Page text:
Our world is filled with information and creating new pathways for scientists to gain celebrity status while still being recognised in their field is a challenging task, yet one that will have an influential role in shaping how our citizens encounter and make sense of the science around them.

‘Potentially toxic’ nanoparticles in baby formula – why the sensationalist headlines do nothing but scare parents

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Wow, now that is a new headline that would scare the bejeebers out of you if you were currently using baby formula.

The Sydney Morninig Herald goes on to say:

A world-leading team in nanotechnology at Arizona State University tested seven off-the-shelf baby formula products and found two – Nestle’s NAN HA 1 Gold and Nature’s Way Kids Smart 1 – contained needle-shaped hydroxyapatite nanoparticles.

Hydroxyapatite nanoparticles – those sound scary right?

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Hydroxyapatite – the main mineral found in bone (source)

Well, lets start with the long word – hydroxyapatite. This is a naturally forming mineral made from calcium and phosphates.  It is the main material that your bones and teeth are made from and exists in a colloidal form in milk.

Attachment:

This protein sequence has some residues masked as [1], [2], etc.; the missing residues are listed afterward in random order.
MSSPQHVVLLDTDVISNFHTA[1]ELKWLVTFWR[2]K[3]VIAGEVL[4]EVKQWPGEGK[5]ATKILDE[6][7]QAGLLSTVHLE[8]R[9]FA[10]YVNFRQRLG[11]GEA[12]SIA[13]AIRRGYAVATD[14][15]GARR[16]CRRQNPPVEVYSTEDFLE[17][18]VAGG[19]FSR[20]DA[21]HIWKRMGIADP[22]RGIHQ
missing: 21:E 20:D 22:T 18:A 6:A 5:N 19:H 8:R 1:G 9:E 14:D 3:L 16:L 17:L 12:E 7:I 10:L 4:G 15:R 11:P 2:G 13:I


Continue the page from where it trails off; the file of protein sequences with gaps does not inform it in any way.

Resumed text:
When you dry milk to make baby formula, the water is removed and the milk is concentrated down into small particles also known as a powder.

Now let’s move on to the word – nanoparticles.  These are tiny particles with at least one dimension less than 100 nanometres or around 1000 times thinner than the width of your hair.
Your silver jewelry will be giving off silver nanoparticles right now, and your sunscreen will be using them to protect you from UV rays.  They are in our food, our electronics, even our stained glass windows!

So the headline really should read:

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However that sort of title is not going to sell newspapers.

Still worried? Lets dig deeper into the research.

The study was commissioned and published by Friends of the Earth which is an environmental advocacy group.  In it they analysed six off-the-shelf baby formulas bought in America, five of which were powders and one was a liquid concentrate.

They dissolved the baby formula in water, spun it around to pull out the particles and put them into a Transmission Electron Microscope to see what the tiny particles looked like.

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TEM image of nanoparticles found in baby formula (source)

What they found were all sorts of shapes and sizes of particles which contained calcium, phosphorous and oxygen.  These are also the same elements that make up bones and teeth.